Truth is like gold; it must be tested before being accepted as real. Truth can come from any source, though trust must count for something and those who lie for a living must expect to be routinely disbelieved even when they tell the truth (a stopped clock is right twice a day, it’s just that without another clock you can’t tell when.)

Is beauty truth, as Keats put it? And if beauty is in the eye of the beholder, does that mean truth is there also? The trouble with where we are now is that truth is plural. There’s your truth and my truth, and they run on parallel lines or else go off at tangents. There may seem to be a consensus but as social media highlights, there are raging whirlwinds of opinion in all corners of society. Yes, everyone has a right to be heard; but not all opinions are equally valid, and without proper debate the truth of them can never be tested. We’ve moved from a situation where only the elite were purveyors of truth – like dealers in indigo in ancient Rome – to a situation where everyone has their opinion and the winner is the one who can shout – or shoot – the loudest. It may look like freedom but it’s actually a free-for-all: equality plus competition equals mayhem.

What then do we need? I would respectfully suggest the following list, which is far from exhaustive:

That no-one, not even scientists, has a monopoly on truth. Truth may come from anywhere but, like scientific theory, needs to be subjected to rigorous debate and testing.

That the polarisation of debate leads to a fragmented and chaotic society. I generally do not unfriend people I disagree with on Facebook (unless they become abusive) but the tendency of Facebook to become an echo chamber tends towards the maximum.* Unless we’re careful we can spend all our time talking to people who agree with us or abusing those who don’t.

That we need open, honest and above all respectful debate. Everyone, no matter who they are or what their position in society, has the right to an opinion. But like scientific data these opinions must be tested rigorously, by being subject to question and debate. It is not a denial of someone’s free speech to suggest that they are talking bollocks; nor is it abusive to demolish their argument. But all too quickly such debates end in abuse.

That we need more face-to-face contact. People are rarely as rude in real life as they are on social media; plus the extra-linguistic factors help to convey what mere printed words cannot. Tone of voice, facial expression, gesture, body language – these all help us to understand what the other person is saying, and emojis are no substitute.

This is not rocket science. So when lockdown ends, let’s get to it!

Kirk out

* The second law of socioodynamics, perhaps?

And guess what I found after posting this? I found this:

How Did He Die? Alas, He Died of Plot

Since I’ve been reading both Hilary Mantel and Heresy, the book given away with it, I’ve been thinking about historical fiction. Until Mantel came along this was not a genre I’d read much, not since going through a Georgette Heyer phase in my teens at least. But along came Wolf Hall and of course I had to read that, and then its sequels. I don’t think it’ll start me reading other historical fiction, though you never know; when I struck out into the unknown terrain of Rebus’s Edinburgh I had no idea that it would lead me to Peter May, Nicci French and Peter James. So we’ll see.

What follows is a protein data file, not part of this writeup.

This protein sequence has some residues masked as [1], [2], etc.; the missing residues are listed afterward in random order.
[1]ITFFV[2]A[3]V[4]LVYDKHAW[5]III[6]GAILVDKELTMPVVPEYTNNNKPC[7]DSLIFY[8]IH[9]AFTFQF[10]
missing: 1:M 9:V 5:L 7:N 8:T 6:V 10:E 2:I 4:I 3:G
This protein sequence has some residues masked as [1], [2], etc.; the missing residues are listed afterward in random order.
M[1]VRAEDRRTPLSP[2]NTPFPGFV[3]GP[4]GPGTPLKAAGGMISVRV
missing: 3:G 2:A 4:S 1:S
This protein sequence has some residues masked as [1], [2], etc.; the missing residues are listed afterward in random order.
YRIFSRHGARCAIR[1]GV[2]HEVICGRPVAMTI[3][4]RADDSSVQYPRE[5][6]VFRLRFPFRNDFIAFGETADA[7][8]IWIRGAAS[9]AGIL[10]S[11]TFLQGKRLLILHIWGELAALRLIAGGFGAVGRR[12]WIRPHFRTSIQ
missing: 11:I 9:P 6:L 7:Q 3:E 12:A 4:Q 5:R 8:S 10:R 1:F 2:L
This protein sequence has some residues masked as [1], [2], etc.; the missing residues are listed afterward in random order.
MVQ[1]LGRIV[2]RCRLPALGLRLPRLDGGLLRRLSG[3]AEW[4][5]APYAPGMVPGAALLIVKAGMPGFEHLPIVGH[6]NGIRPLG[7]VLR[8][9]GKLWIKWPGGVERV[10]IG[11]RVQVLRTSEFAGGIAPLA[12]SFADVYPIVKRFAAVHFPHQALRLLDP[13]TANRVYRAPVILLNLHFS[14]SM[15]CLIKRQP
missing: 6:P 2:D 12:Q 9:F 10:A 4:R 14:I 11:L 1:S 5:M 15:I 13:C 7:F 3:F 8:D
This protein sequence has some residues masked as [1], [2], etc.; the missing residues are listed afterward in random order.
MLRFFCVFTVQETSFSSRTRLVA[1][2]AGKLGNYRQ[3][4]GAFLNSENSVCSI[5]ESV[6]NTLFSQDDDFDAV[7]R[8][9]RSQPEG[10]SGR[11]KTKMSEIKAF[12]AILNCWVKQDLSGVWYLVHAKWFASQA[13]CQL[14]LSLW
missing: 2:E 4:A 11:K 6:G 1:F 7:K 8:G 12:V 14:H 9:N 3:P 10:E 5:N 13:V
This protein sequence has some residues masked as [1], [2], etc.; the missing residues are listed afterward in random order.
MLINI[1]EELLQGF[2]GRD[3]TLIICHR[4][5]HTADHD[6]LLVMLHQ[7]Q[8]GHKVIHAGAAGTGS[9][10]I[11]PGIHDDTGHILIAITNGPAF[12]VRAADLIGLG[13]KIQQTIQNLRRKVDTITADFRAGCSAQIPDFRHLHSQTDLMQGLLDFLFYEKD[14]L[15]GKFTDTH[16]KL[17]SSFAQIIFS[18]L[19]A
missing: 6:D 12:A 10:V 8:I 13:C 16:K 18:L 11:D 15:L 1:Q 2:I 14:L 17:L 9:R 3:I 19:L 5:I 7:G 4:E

The thing about historical fiction is that unlike crime fiction (unless you choose to write about an actual crime) the plot is already there. History is already written and unless you play about on the borders of fantasy you can’t have Henry VIII sticking with Katharine of Aragon or Elizabeth I marrying Francis Bacon. Historical fiction sticks to the facts and plays around them; so with Thomas Cromwell Mantel takes the known facts and from them constructs a character utterly unknown to us until that point. The plot is there but the characters are all to play for.

Not so S J Parris. Yes, she takes a world where Protestantism is still struggling to establish itself, where Catholics are being weeded out and brutally murdered; and centres in this world the character of Giordano Bruno, himself a Catholic visiting Oxford to give a lecture on the Copernican view of the universe. Yet where Mantel entirely enters her world, lives in it, inhabits her characters and thus allows us to live there too for a span, Parris’s characters are little more than ciphers awaiting the dispensations of the plot. There is no reason why any of them should die, apart from reasons of plot. Why did so-and-so die? He died of plot. Two characters have already died of plot and I suspect there are many more to come. Basically this is Agatha Christie in Elizabethan Oxford, and the research is front and centre: whereas Mantel’s historical details are seamlessly woven into the narrative, Parris gives us great wodges of exposition until like a tormented Catholic we cry ‘enough! No more!’

There are difficulties at times with Mantel’s style – it can be a little convoluted but it is never, ever clunky. She knows the effect she wants to achieve and like an artist applies layer upon layer to build up a complex and subtle effect. Parris, on the other hand, tells without showing and her dialogue is lengthy and at times much too modern.